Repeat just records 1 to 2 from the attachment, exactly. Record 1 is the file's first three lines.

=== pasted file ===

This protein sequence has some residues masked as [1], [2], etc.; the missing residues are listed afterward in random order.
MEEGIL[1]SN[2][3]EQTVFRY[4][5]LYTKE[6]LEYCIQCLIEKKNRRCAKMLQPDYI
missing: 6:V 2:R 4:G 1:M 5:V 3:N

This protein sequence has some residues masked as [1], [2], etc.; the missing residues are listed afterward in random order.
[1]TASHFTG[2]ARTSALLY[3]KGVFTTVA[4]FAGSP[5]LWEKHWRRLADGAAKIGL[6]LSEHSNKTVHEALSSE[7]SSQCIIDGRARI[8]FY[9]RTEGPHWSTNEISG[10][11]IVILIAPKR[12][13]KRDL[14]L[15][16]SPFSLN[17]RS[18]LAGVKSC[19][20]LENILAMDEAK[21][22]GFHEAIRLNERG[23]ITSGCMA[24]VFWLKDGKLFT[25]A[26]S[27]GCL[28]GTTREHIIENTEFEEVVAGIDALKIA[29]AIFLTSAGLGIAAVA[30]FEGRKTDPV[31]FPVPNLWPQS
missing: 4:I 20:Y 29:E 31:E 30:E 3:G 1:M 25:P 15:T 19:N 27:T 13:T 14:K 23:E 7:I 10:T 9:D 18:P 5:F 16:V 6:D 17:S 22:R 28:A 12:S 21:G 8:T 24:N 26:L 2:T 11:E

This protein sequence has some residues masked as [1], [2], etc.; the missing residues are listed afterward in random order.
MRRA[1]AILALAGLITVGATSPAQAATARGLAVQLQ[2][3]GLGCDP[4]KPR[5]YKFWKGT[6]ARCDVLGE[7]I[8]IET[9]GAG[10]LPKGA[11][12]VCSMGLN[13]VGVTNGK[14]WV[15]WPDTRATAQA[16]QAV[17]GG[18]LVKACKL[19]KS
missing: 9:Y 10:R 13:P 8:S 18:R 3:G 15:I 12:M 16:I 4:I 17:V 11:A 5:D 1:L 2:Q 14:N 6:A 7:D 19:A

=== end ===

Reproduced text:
This protein sequence has some residues masked as [1], [2], etc.; the missing residues are listed afterward in random order.
MEEGIL[1]SN[2][3]EQTVFRY[4][5]LYTKE[6]LEYCIQCLIEKKNRRCAKMLQPDYI
missing: 6:V 2:R 4:G 1:M 5:V 3:N

This protein sequence has some residues masked as [1], [2], etc.; the missing residues are listed afterward in random order.
[1]TASHFTG[2]ARTSALLY[3]KGVFTTVA[4]FAGSP[5]LWEKHWRRLADGAAKIGL[6]LSEHSNKTVHEALSSE[7]SSQCIIDGRARI[8]FY[9]RTEGPHWSTNEISG[10][11]IVILIAPKR[12][13]KRDL[14]L[15][16]SPFSLN[17]RS[18]LAGVKSC[19][20]LENILAMDEAK[21][22]GFHEAIRLNERG[23]ITSGCMA[24]VFWLKDGKLFT[25]A[26]S[27]GCL[28]GTTREHIIENTEFEEVVAGIDALKIA[29]AIFLTSAGLGIAAVA[30]FEGRKTDPV[31]FPVPNLWPQS
missing: 4:I 20:Y 29:E 31:E 30:E 3:G 1:M 25:P 15:T 19:N 27:T 13:T 14:K 23:E 7:I 10:T 9:D 18:P 5:F 16:V 6:D 17:S 22:R 28:A 12:S 21:G 8:T 24:N 26:L 2:T 11:E